The end wall of the baptistery has Peter Pourbus’s masterpiece, a triptych painted for the Guild of the Holy Sacrament, attached to the church of St. Sauveur, and allusive to their functions. The outer wings, when closed, represent the miracle of the Mass of St. Gregory, when the host, as he consecrated it, was changed into the bodily presence of the Saviour, to silence a doubter. It thus shows in a visible form the tremendous mystery of transubstantiation, in honour of which the Guild was founded. Behind, the Brothers of the Confraternity are represented (on the right wing) in attendance on the Pope, as spectators of the miracle. One of them holds his triple crown. These may rank among the finest portraits by the elder Pourbus. They show the last stage in the evolution of native Flemish art before it was revolutionized by Rubens. The inner picture represents, in the centre, the Last Supper, or rather, the Institution of the Eucharist, to commemorate which fact the Guild was founded. The arrangement of the figures is in the old conventional order, round three sides of a table, with Judas in the fore-ground to the left. The wings contain Old Testament subjects of typical import, as fore-shadowing the Eucharist. On the left, Melchisedec giving bread and wine to Abraham; on the right, Elijah fed by the angel in the Wilderness. All the faces have still much of the old Flemish portrait character.

On the right wall are the wings of a picture, by F. Pourbus (the son), painted for the Guild of Shoemakers, whose chapel is adjacent. The inside contains portraits of the members. On the outside are their patrons, St. Crispinus and St. Crispianus, with their shoemakers’ knives. Also, an early Crucifixion, of the school of Cologne (about 1400), with St. Catherine holding her wheel and trampling on the tyrant Maximin, by whose orders she was executed, and St. Barbara with her tower. These two also occur together in Memling’s great triptych. The picture is interesting as the only specimen in Bruges of the precursors of Van Eyck on the lower Rhine. The baptistery contains, besides, a fine old candlestick, and a quaint ciborium, for the Holy Oil, with coloured reliefs of the Seven Joys of Mary (1536).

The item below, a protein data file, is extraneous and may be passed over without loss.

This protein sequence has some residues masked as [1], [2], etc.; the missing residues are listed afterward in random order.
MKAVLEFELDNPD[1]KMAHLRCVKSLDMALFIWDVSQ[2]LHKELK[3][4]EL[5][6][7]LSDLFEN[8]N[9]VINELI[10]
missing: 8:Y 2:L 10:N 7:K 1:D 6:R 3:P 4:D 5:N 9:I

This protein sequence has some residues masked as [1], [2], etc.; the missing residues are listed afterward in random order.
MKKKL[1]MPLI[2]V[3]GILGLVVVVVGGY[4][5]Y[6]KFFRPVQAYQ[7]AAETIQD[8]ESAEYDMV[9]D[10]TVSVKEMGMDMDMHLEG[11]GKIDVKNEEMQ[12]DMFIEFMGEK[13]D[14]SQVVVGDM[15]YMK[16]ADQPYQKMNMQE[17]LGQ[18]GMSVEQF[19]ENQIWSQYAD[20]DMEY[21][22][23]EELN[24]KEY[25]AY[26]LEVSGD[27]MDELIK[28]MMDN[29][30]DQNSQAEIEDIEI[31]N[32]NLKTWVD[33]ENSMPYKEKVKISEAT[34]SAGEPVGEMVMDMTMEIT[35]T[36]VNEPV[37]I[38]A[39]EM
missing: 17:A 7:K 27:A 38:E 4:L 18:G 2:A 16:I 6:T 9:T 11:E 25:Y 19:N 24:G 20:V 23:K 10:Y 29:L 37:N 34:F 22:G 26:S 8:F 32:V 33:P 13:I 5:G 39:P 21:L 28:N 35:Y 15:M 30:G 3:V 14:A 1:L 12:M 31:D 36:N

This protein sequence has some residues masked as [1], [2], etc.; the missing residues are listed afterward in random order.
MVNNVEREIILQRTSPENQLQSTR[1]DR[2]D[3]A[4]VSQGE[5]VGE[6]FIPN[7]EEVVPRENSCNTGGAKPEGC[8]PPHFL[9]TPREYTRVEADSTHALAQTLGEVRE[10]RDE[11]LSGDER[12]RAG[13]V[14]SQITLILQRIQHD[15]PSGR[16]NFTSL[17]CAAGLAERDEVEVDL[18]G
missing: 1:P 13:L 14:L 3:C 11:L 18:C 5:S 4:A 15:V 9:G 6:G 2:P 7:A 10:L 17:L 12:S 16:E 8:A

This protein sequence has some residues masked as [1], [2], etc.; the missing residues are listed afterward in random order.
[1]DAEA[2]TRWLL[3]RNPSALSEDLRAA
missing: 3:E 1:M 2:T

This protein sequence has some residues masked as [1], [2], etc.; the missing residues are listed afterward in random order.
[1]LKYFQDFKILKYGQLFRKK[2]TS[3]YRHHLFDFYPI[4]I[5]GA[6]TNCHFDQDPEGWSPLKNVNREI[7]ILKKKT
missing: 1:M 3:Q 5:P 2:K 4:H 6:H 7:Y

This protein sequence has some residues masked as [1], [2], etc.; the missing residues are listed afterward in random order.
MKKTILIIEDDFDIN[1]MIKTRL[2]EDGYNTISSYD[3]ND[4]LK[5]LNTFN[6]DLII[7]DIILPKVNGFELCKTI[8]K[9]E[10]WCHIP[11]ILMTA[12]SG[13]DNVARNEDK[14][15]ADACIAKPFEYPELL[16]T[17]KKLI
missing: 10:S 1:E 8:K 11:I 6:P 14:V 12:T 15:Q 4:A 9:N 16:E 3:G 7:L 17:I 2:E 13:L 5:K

The vistas from the north transept are impressive. It terminates in the Chapel of the Shoemakers’ Guild, with a fine carved wooden door of about 1470, and good brasses, as well as an early crucifix. It is dedicated to the patron saints of the craft, and bears their arms a boot.

The first two chapels in the ambulatory (behind the choir) have good screens.

The third chapel encloses the tomb of Arch-bishop Carondelet, in alabaster (1544), a fine work of the Italian Renaissance. The Descent from the Cross, by Claeissens, with the Crown of Thorns and the Holy Blood in the fore-ground : on the wings, St. Philip, and the donor, under the protection of the canonized Charlemagne. Near this is a * triptych, by Dierick Bouts (falsely ascribed to Memling). representing, in the centre, St. Hippolytus torn to pieces by four horses. (He was the jailor of St. Lawrence, who converted him : see Mrs. Jameson.) The faces show well the remark-able power of this bourgeois painter of Lou-vain. On the left wing are the donors; on the right wing Hippolytus confesses himself a Christian, and is condemned to martyrdom.